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Campaigns, Children's Play Policy Forum, education, health, housing, Play England, Play Scotland, Play Wales, Playboard Northern Ireland, Playday, playtime, policy, politicians, schools, streetplay, The Play Return -

Today is PLAYDAY!!!

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Today children and young people from across the UK will be taking part in community events to celebrate Playday – the national day for play. A report published in support of the campaign - The Play Return (pdf) - highlights the impact play can have, including the increase in physical activity rates for children where their schools and communities support play. TPlay Return Coverhis in turn leads to better results in education and improved health.

In particular free play in school break times, where children and teenagers are encouraged to do what they want to in their own free time, leads to greater physical activity than organised sport, and to better social skills and  academic outcomes.

This may seem self-evident - and indeed to many it is irrelevant, play is important in and of itself. But in a world of ever dwindling resources and competing demands, where the philosophical underpinnings of resource allocation is on 'merit', then some good hard facts come in handy. Especially in a world where children are regularly threatened with 'ASBOs' for playing football in the street or climbing trees.

Commissioned by the Children’s Play Policy Forum, the report is aimed at politicians and policy makers, and as a tool for campaigners in support of ensuring children have the time, space and opportunity to play outdoors. It was written following a round table last November, hosted by Play England, that brought together Nick Hurd - then Minister for Civil Society - and leaders from health, education, play, housing and the private sector. At the meeting Nick backed 100% the motion that Government should support play, supporting the strong statements made by representatives from organisations such as the Local Government Association, Wilmott Dixon and Public Health England. Author of the report, Tim Gill said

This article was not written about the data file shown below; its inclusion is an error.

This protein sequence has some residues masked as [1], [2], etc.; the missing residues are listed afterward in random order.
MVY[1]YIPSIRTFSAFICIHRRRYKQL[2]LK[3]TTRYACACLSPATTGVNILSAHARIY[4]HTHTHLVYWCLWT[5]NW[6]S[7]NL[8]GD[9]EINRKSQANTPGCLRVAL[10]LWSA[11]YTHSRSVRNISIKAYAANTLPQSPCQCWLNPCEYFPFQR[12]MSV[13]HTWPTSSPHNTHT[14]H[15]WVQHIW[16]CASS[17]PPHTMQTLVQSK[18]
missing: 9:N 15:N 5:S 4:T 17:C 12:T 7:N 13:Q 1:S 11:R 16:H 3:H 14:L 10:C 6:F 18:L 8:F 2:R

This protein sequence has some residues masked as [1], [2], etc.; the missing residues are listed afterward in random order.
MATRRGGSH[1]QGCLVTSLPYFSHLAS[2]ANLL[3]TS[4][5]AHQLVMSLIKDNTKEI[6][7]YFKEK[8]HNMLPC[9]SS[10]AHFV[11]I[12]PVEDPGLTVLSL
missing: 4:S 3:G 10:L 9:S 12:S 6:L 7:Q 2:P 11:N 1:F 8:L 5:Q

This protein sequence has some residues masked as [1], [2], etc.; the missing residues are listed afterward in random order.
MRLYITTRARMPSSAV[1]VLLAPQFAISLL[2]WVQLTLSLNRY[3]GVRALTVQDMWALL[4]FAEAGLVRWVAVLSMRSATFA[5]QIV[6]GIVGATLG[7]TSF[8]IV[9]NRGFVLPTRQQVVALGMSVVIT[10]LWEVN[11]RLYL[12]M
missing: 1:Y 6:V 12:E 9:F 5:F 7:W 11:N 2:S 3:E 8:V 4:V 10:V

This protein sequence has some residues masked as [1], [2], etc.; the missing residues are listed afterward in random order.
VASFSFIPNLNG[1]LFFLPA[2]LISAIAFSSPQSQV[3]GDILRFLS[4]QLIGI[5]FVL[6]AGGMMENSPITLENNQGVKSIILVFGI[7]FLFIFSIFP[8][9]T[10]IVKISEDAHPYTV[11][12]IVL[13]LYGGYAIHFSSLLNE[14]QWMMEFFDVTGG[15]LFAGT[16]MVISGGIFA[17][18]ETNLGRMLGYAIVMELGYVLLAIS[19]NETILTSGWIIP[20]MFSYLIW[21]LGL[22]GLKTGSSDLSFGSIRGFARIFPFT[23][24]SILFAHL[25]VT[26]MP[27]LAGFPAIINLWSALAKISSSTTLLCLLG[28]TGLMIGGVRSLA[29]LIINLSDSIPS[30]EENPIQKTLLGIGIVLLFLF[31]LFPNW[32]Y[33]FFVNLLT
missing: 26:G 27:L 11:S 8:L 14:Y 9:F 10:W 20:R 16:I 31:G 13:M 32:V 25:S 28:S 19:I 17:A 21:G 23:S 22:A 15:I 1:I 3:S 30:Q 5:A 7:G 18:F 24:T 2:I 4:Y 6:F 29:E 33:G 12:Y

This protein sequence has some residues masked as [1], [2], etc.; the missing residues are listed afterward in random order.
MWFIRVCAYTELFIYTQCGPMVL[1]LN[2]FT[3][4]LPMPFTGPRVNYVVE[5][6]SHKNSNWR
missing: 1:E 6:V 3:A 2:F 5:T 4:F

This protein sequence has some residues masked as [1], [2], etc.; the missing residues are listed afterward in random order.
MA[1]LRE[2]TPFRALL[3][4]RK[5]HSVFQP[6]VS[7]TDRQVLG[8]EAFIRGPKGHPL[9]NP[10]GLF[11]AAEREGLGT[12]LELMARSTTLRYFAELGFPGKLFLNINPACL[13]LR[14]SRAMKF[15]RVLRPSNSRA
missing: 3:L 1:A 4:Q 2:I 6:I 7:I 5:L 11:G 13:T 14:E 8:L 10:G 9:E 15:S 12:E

[caption id="attachment_666" align="alignright" width="158"]130812 Claudia Draper b Randal Cremer School Haggerston Credit: Hackney Playing Out[/caption] “Outdoor play impact(s) significantly on the lives of children and young people, it also in many cases can provide a basis for the transformation of wider communities. "From the perspective of politicians and policy makers, the report highlights that investing in play can, and does lead to multiple benefits including improved educational attainment, a healthier society and increased levels of tolerance within and between communities”.
As the former Director of Play England who organised that meeting with Nick Hurd, and now the founder of Outdoor People, I say to politicians and policy makers:
It makes no sense to close playgrounds, to reduce school playtimes or to put up 'No Ball Games' signs in a world where a fifth of 5 year olds are overweight or obese, where mental health issues amongst young people are massively on the rise, and where we have to raise a generation ready and willing to fight for the environment. Invest in outdoor play, and you invest in both the present and the future.
This year the Playday coordinating organisations across the UK challenge everyone to respond to the statement:

‘Play is…’

Outdoor People is responding by saying:IMG_3743
Play is health Play is happiness Play is hope 
And I ask you: what would the world be like if Play is...not? Now in its 27th year, Playday provides an opportunity for children, young people, parents and communities to come together to highlight and celebrate the positive impact play has on the everyday lives of children and young people. Outdoor People welcomes this report, and encourages everyone to use it where arguments are necessary. Where those in charge of making play happen - in schools, hospitals, housing estates and shopping areas, in parks and green spaces and in streets - need the case made. In Wales that means ensuring Play Wales secures futureIMG_3847 funding as well as continuing to support the play duty placed on every local authority. In Scotland and Northern Ireland it means lending more support to the Play Strategies that are protecting and encouraging local investment in play. And in England that means everyone pulling together to reinvest in the national strategic body for play, Play England, and communities everywhere fighting back against the encroaching ennui that sees traffic, academic results and 'elf'n'safety as insurmountable barriers, that encourages parents to feel guilty if their kids are playing out and that makes schools reduce the time and space children have to play. You can find a Playday celebration near you on the Playday website: http://playday.org.uk/playday-events/events-near-you.aspx And you can get involved in...

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